Decoder Ring :: Clown Panic
A history of clowns and how they’ve gone from funny to terrifying.
Hidden Brain :: Looking Back: Reflecting On The Past To Understand The Present
There are times when a song, book, or tv show I loved leaves me with a feeling of crippling nostalgia, so I was interested in this examination on how our brains reflect on the past.
To The Best of Our Knowledge :: Is Guilt A Wasted Emotion?
Speaking of reflecting on the past, how about an unhealthy dose of regret and guilt.
The Sounds in My Head :: “Hey, the 80’s called…”
A podcast full of current music that sounds like it was made in the 1980s. But the good New Wave sounds of the 80s, not the crumby songs that actually made the top 40 in the 80s.
HUB History :: Immigration in Boston
Present day anti-immigrant prejudice and hysteria has long historical roots as seen in these three stories from Boston history: the Sacco and Vanzetti case, Chinese tongs in Chinatown, and the destruction of the Ursuline Convent in Charlestown.
Author: Peter Gottschalk
Title: American heretics : Catholics, Jews, Muslims, and the history of religious intolerance by
Publication Info: New York: Palgrave McMillan (2013)
I received a free early reviewers copy of this book via the Library Thing Early Reviewers program.
As Americans, we proudly proclaim our religious tolerance and maintain that our country was built on religious freedom. While many forms of religious expression have flourished in the United States, Gottschalk reminds of the many instances of religious intolerance in our country from earliest settlement to the present day. The book is divided into seven chapters focusing on:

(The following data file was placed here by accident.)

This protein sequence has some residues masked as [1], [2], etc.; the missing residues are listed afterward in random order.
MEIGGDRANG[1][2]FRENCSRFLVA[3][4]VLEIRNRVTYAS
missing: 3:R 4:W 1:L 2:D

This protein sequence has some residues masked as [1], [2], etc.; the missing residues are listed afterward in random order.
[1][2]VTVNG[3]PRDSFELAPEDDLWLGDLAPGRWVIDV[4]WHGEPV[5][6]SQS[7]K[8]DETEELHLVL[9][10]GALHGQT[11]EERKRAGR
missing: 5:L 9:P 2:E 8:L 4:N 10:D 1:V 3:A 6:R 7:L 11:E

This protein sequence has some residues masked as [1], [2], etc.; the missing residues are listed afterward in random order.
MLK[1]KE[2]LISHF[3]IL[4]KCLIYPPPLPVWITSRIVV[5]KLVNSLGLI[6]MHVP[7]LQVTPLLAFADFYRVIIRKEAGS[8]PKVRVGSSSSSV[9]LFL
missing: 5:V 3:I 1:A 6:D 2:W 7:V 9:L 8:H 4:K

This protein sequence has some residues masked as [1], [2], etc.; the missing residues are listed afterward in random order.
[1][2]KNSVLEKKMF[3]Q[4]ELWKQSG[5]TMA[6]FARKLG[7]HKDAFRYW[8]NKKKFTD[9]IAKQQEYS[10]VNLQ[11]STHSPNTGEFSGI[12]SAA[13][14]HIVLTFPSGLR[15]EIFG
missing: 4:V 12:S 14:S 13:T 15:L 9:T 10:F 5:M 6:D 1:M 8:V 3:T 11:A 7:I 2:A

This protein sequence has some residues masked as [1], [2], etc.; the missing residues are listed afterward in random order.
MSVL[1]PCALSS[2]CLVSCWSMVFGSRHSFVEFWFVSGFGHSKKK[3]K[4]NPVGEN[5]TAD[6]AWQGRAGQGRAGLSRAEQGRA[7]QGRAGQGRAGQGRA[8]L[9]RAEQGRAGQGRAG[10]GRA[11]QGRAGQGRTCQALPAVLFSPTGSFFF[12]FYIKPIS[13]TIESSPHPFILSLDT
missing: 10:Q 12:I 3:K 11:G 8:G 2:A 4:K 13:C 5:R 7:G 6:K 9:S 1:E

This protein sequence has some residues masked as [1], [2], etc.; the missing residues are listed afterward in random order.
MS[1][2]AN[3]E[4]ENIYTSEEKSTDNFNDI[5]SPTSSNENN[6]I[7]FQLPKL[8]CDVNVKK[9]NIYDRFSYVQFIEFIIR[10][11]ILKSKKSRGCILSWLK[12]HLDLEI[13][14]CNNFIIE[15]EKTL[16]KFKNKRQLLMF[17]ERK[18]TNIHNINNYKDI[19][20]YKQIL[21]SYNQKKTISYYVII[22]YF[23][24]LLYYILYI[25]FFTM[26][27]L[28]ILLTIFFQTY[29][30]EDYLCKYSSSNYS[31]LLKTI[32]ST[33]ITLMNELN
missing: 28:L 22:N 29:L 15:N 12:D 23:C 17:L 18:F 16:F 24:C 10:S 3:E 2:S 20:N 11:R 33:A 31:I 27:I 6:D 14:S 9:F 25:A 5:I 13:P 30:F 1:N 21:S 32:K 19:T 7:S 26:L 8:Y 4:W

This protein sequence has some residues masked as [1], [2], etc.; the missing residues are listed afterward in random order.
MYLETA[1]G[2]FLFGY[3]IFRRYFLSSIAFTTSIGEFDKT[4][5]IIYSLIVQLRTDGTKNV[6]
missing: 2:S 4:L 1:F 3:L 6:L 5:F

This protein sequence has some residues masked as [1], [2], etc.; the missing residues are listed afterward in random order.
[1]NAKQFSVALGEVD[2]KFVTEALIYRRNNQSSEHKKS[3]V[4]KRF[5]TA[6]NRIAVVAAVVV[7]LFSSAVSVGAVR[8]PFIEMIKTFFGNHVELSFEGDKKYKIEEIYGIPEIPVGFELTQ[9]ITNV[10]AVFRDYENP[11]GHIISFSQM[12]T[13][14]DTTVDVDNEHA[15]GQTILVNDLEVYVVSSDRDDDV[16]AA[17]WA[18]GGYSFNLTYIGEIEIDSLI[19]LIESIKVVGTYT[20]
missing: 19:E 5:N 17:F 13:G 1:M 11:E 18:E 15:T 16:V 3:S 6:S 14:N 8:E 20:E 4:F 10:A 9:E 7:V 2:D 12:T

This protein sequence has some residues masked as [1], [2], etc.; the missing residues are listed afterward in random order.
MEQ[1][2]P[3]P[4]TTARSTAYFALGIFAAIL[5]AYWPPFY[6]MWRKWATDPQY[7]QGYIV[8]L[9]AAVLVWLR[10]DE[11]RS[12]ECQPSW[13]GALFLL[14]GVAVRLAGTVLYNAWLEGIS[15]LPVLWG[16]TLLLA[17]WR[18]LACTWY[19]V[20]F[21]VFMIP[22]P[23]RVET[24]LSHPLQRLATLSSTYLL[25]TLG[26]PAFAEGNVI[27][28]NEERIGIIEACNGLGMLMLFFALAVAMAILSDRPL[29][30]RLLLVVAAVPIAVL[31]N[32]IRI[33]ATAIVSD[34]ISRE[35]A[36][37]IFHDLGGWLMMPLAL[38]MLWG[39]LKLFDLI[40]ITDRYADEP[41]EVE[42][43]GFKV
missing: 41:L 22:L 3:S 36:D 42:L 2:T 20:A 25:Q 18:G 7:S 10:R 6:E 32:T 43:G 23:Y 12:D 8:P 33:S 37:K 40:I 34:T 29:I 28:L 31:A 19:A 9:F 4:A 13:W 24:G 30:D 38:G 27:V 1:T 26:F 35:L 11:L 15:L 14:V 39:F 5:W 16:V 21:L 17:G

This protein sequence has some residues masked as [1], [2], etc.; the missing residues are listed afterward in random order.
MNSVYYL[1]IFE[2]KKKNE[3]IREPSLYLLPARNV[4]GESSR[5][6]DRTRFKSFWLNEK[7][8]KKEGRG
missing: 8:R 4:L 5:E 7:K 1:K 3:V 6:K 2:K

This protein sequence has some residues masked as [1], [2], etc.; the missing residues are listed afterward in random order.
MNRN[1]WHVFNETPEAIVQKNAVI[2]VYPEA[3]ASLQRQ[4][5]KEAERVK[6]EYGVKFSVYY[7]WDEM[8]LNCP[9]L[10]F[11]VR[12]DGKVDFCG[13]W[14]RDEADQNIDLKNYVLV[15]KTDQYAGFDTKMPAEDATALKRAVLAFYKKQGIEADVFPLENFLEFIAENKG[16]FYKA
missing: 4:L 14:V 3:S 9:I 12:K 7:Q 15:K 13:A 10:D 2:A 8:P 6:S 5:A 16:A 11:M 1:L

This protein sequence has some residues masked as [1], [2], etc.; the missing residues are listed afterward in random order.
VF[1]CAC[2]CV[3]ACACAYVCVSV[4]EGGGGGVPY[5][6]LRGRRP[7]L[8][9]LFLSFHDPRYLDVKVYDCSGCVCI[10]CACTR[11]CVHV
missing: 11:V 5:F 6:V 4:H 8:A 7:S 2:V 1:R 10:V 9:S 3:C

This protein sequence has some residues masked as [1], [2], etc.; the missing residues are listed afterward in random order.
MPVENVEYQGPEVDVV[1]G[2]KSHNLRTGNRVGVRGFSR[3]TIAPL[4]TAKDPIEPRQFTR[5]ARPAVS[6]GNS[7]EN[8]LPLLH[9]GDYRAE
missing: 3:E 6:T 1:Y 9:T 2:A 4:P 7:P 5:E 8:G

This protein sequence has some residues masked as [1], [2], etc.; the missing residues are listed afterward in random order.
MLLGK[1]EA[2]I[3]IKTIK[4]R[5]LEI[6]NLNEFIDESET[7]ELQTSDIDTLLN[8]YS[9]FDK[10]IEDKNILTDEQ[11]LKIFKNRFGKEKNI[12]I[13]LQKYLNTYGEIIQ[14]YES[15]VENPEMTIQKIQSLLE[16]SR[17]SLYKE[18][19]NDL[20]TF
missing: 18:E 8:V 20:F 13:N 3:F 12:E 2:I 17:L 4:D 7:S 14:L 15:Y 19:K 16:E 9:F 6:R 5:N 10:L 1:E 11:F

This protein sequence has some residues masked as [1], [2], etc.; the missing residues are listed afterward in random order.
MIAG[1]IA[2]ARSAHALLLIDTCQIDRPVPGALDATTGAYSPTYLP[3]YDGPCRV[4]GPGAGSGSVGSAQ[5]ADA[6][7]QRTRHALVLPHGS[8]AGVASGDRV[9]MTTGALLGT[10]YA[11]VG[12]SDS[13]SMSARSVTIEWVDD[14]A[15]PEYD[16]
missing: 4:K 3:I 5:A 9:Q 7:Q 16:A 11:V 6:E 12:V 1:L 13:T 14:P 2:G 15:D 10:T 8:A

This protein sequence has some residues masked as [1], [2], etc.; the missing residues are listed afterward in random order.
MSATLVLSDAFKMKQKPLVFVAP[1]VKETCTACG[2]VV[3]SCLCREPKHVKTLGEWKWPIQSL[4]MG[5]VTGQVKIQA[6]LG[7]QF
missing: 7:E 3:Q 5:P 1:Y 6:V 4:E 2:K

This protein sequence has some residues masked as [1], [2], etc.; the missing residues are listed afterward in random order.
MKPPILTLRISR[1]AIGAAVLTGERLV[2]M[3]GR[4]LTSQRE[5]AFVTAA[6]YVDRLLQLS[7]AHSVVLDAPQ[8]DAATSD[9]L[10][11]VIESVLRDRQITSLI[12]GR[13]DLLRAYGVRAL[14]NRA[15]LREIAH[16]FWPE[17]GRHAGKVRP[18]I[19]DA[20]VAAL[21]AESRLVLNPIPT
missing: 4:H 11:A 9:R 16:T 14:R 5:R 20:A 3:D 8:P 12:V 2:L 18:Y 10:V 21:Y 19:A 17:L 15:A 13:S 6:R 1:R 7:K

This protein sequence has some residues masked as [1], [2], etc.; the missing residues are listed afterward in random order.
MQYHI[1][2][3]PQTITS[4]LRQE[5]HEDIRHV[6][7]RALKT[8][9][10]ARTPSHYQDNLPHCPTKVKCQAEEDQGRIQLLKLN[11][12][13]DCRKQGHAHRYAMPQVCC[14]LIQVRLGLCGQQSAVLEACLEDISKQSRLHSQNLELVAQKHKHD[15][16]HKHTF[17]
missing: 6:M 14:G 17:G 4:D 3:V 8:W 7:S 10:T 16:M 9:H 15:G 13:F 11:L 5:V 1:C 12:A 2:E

- Puritan persecution of Quakers in colonial Massachusetts
- The struggles of Irish Catholic immigrants in Protestant-dominated cities in the 19th century
- The Ghost Dance and the extermination of the Sioux
- 20th prejudice against Jews by the Ku Klux Klan, Henry Ford, and immigration restrictions
- The Latter Day Saints struggle against violent opposition in the 19th century and how the political careers of George and Mitt Romney show a growing acceptance.
- The Branch Davidians and the vilifying of outsider groups as cults
- Islamophobia in the wake of the September 11th attacks
The book is short for all the topics it covers and Gottschalk really only touches upon these various topics. The author can get oddly deep into some parts of the topics while being very broad at other times. I also found it troubling how much he defends the Branch Davidians as a persecuted minority rather than recognizing that child rape and their vast military arsenal were a threat to the community at large.
It’s an interesting overview, and if you have a familiarity with American history there shouldn’t be too many surprises. But if you think that religious groups have always been welcomed in the United States, you’ll want to read this book.
Recommended books: Founding Faith: Providence, Politics, and the Birth of Religious Freedom in America by Steven Waldman and The Battle for God by Karen Armstrong